Six secondary schools from across Barbados participated in the U.S. Embassy’s Black History Month Secondary School Speech Competition. Students delivered outstanding speeches on a variety of topics related to issues surrounding race, African American film and sport from the Liberal Arts Auditorium at the Barbados Community College. Fourth-form student from the Christ Church Foundation School, Gabrielle Anderson took the top prize for her school with her speech discussing whether African American athletes have a social responsibility to contribute specifically to the black community. Second place went to the Lodge School’s fourth-former Jaheim Thomas, while Combermere School, represented by third-former Crystal Headley, placed third.
A panel compromising U.S. Embassy officials and lecturers from the Barbados Community College judged the competitors, who also included students from Springer Memorial Girls’ Secondary School, The St. Michael School and Queen’s College. The students all used the forum as a platform to share their perspectives and solutions on contemporary socio-political issues. In her opening remarks, U.S. Ambassador to Barbados, Linda Taglialatela wished the participants luck and encouraged them to view the event as not just a competition but a platform to amplify their words to inspire, persuade and change hearts and minds.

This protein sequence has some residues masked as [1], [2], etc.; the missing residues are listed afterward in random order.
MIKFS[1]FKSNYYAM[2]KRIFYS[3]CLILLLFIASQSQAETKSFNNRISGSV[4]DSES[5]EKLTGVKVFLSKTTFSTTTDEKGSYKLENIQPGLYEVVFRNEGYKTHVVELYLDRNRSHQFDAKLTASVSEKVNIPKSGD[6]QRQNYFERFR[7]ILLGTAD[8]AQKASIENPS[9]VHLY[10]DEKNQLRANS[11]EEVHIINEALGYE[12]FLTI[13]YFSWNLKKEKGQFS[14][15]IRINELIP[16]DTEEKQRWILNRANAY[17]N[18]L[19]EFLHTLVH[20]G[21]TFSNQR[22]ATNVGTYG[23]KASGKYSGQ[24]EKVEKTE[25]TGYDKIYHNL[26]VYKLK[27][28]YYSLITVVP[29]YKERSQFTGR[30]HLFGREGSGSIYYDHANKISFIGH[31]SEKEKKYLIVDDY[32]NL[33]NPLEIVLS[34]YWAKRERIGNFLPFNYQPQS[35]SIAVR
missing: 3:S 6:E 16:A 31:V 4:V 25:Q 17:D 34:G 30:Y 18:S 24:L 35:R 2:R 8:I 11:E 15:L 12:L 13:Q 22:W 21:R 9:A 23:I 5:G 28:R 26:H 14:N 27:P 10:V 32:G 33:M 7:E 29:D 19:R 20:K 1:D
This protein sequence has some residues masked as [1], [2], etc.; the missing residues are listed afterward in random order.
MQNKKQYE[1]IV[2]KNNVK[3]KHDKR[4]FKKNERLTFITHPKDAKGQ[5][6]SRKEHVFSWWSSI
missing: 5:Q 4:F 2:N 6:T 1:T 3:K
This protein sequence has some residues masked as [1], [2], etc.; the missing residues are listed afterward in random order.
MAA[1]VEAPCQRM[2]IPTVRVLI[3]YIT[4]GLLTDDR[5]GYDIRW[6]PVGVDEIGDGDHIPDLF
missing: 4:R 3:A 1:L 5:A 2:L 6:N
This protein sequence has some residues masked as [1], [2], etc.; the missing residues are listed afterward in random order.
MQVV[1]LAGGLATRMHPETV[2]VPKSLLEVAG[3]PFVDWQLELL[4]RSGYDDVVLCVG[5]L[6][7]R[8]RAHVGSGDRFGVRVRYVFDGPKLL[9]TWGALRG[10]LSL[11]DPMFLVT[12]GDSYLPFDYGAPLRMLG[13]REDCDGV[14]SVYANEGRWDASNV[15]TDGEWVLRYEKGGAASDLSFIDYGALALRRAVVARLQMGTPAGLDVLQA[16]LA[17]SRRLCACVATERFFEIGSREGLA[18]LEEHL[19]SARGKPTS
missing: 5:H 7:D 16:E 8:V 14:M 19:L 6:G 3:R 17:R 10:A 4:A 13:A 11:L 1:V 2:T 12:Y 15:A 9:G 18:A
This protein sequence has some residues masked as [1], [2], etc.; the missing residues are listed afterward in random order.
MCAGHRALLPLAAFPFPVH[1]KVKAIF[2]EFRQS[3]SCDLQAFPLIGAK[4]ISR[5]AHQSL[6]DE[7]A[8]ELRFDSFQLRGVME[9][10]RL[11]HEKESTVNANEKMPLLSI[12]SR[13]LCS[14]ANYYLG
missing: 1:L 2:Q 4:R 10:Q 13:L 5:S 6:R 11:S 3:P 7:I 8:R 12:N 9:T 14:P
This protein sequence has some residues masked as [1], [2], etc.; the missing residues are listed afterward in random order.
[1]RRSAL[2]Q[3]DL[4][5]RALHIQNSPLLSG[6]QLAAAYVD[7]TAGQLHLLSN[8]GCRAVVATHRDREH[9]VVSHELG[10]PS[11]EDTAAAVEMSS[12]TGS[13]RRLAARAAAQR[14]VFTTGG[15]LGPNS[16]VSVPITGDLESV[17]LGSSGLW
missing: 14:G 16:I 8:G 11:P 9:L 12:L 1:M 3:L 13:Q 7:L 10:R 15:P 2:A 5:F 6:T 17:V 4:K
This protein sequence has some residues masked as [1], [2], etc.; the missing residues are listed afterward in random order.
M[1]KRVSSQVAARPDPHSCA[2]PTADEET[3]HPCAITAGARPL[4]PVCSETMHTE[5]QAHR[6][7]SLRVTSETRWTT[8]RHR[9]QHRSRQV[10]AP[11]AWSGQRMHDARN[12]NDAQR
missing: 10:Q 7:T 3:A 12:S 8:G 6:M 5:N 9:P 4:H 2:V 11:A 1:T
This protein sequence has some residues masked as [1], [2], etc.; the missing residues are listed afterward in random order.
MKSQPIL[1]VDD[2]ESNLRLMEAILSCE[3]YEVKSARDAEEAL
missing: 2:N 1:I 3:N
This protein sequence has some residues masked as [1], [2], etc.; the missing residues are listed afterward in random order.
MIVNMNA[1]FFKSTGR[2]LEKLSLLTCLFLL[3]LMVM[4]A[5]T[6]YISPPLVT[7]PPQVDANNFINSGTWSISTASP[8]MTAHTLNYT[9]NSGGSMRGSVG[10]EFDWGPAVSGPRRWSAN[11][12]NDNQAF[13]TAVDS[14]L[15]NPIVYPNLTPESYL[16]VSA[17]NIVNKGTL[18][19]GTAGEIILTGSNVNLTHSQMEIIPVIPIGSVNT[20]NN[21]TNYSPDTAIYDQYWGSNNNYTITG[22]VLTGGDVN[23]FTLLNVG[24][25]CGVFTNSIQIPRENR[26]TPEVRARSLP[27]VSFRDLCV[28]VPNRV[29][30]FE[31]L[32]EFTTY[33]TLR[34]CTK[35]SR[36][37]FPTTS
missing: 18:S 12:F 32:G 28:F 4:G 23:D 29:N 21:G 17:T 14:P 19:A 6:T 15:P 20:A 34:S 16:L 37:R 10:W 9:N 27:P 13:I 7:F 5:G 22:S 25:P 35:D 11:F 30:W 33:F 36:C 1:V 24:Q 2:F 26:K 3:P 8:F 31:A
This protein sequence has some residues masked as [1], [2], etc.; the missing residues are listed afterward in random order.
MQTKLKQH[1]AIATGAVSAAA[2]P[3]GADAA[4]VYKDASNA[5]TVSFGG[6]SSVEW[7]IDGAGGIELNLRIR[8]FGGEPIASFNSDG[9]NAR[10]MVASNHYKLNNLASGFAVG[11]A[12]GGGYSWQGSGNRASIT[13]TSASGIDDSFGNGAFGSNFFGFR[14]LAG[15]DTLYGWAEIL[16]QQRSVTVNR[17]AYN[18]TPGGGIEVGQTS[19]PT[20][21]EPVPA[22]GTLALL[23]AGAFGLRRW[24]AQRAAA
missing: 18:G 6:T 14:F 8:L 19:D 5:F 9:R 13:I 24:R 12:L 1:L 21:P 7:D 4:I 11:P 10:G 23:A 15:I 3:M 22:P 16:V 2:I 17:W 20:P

Winning school, Christ Church Foundation received the top prize of an HP all-in-one computer. The top three students and supervising teachers received an impressive prize package including a trophy, electronic tablets, Amazon Echoes, selected books on public speaking and great speeches in American and World History. The contest supported the U.S. Embassy’s goal of promoting education as a driver of sustainable economic growth, and as a means to foster innovation and empower youth.